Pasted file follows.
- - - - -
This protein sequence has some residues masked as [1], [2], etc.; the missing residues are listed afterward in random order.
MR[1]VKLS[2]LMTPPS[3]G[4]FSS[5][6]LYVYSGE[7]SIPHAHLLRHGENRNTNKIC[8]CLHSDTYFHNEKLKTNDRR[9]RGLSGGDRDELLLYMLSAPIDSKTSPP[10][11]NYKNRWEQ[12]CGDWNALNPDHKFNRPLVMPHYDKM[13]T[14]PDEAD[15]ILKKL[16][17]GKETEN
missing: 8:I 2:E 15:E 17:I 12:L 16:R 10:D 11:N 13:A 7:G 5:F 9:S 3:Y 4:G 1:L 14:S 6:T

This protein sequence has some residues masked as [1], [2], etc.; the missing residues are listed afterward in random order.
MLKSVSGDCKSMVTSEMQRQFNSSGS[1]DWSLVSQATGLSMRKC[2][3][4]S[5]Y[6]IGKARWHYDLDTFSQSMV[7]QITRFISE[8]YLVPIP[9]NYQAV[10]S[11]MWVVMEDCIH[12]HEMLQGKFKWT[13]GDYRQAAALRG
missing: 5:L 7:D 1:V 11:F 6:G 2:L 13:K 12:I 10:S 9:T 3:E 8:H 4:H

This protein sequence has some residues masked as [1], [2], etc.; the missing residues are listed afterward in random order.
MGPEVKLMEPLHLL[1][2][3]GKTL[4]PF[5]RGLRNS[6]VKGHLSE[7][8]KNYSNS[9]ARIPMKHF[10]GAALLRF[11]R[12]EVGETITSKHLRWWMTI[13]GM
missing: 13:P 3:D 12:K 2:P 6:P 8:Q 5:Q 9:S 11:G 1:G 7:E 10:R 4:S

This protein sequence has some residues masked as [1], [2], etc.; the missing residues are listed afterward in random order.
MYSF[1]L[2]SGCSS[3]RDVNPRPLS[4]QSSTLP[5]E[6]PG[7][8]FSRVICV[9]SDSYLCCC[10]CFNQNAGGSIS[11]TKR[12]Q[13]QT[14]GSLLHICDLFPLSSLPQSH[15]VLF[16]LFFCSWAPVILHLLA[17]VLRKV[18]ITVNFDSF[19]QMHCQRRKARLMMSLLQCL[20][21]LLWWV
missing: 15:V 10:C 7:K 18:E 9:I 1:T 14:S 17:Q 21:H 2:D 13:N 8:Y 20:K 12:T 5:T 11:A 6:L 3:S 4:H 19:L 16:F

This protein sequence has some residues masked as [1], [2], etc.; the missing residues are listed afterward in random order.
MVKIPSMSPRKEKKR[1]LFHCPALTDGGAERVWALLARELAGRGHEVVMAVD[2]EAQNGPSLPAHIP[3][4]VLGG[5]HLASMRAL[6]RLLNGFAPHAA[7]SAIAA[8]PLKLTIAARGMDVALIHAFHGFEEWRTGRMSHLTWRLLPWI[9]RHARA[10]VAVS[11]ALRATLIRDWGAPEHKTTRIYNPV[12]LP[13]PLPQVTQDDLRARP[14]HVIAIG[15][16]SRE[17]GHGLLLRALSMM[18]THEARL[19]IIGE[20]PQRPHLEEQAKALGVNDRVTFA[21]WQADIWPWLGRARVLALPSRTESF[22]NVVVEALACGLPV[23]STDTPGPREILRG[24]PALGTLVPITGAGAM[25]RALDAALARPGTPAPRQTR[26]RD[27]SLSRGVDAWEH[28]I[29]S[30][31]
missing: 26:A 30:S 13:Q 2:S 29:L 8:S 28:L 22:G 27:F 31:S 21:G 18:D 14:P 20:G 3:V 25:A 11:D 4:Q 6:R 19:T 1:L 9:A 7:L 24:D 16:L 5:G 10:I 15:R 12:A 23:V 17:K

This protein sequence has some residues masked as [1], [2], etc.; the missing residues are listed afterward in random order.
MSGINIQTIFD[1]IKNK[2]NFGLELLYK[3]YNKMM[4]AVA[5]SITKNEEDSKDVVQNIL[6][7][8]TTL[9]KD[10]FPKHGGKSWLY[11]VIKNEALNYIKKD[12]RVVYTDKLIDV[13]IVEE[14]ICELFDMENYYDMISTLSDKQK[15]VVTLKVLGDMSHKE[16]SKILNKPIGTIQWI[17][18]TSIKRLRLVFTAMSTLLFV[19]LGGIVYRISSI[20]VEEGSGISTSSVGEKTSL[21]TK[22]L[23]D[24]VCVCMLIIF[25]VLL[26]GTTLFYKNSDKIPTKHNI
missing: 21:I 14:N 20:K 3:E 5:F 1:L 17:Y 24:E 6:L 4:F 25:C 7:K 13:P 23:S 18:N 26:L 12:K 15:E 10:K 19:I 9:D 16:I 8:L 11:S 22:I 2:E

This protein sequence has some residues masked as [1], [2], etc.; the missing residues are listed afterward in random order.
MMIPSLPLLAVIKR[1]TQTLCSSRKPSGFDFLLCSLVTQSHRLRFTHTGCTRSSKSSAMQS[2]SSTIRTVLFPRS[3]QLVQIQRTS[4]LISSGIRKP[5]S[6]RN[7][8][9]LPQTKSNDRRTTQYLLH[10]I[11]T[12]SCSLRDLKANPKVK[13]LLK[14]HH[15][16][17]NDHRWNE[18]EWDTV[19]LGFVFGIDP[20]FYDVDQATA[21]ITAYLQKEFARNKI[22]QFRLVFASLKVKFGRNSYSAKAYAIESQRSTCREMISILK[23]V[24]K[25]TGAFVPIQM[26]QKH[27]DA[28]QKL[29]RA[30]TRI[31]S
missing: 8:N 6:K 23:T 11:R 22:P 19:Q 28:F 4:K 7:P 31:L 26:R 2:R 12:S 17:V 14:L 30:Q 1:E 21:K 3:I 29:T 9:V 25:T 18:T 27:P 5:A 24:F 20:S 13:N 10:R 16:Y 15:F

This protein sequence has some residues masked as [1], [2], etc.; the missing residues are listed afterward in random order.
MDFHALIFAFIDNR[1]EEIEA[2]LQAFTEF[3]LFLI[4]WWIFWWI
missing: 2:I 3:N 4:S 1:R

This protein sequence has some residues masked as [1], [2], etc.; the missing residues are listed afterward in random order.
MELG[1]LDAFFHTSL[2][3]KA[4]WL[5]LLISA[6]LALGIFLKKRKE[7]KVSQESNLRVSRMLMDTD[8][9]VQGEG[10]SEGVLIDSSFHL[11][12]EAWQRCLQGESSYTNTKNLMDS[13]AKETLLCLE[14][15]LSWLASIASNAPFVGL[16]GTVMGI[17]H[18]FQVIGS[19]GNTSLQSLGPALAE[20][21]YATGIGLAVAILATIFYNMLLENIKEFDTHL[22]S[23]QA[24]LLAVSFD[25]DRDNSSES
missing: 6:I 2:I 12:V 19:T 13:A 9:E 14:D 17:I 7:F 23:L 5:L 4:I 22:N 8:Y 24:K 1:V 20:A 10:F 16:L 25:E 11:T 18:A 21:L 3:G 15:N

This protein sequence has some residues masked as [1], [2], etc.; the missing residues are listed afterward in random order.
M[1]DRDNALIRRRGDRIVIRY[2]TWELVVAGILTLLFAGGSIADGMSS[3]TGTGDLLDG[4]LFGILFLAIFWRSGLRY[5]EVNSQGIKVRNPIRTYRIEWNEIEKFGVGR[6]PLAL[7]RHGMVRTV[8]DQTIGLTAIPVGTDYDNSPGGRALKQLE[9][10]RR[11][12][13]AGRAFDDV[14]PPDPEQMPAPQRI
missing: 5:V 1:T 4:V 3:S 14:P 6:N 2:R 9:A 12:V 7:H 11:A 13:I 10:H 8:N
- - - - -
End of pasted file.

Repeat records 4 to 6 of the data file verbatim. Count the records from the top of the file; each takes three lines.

This protein sequence has some residues masked as [1], [2], etc.; the missing residues are listed afterward in random order.
MYSF[1]L[2]SGCSS[3]RDVNPRPLS[4]QSSTLP[5]E[6]PG[7][8]FSRVICV[9]SDSYLCCC[10]CFNQNAGGSIS[11]TKR[12]Q[13]QT[14]GSLLHICDLFPLSSLPQSH[15]VLF[16]LFFCSWAPVILHLLA[17]VLRKV[18]ITVNFDSF[19]QMHCQRRKARLMMSLLQCL[20][21]LLWWV
missing: 15:V 10:C 7:K 18:E 9:I 1:T 14:S 17:Q 21:H 2:D 13:N 8:Y 20:K 12:T 5:T 11:A 6:L 3:S 4:H 19:L 16:F

This protein sequence has some residues masked as [1], [2], etc.; the missing residues are listed afterward in random order.
MVKIPSMSPRKEKKR[1]LFHCPALTDGGAERVWALLARELAGRGHEVVMAVD[2]EAQNGPSLPAHIP[3][4]VLGG[5]HLASMRAL[6]RLLNGFAPHAA[7]SAIAA[8]PLKLTIAARGMDVALIHAFHGFEEWRTGRMSHLTWRLLPWI[9]RHARA[10]VAVS[11]ALRATLIRDWGAPEHKTTRIYNPV[12]LP[13]PLPQVTQDDLRARP[14]HVIAIG[15][16]SRE[17]GHGLLLRALSMM[18]THEARL[19]IIGE[20]PQRPHLEEQAKALGVNDRVTFA[21]WQADIWPWLGRARVLALPSRTESF[22]NVVVEALACGLPV[23]STDTPGPREILRG[24]PALGTLVPITGAGAM[25]RALDAALARPGTPAPRQTR[26]RD[27]SLSRGVDAWEH[28]I[29]S[30][31]
missing: 26:A 30:S 13:Q 2:S 29:L 8:S 28:L 22:G 27:F 31:S 21:G 18:D 14:P 20:G 3:V 25:A 11:D 4:Q 6:R 19:T 1:L 9:A 7:L 24:D 16:L 5:G 10:I 15:R 12:A 23:V 17:K

This protein sequence has some residues masked as [1], [2], etc.; the missing residues are listed afterward in random order.
MSGINIQTIFD[1]IKNK[2]NFGLELLYK[3]YNKMM[4]AVA[5]SITKNEEDSKDVVQNIL[6][7][8]TTL[9]KD[10]FPKHGGKSWLY[11]VIKNEALNYIKKD[12]RVVYTDKLIDV[13]IVEE[14]ICELFDMENYYDMISTLSDKQK[15]VVTLKVLGDMSHKE[16]SKILNKPIGTIQWI[17][18]TSIKRLRLVFTAMSTLLFV[19]LGGIVYRISSI[20]VEEGSGISTSSVGEKTSL[21]TK[22]L[23]D[24]VCVCMLIIF[25]VLL[26]GTTLFYKNSDKIPTKHNI
missing: 21:I 14:N 20:K 3:E 5:F 1:L 17:Y 24:E 6:L 4:F 25:C 7:K 13:P 23:S 18:N 26:L 12:K 15:E 10:K 19:I 9:D 16:I 8:L 11:S 22:I 2:E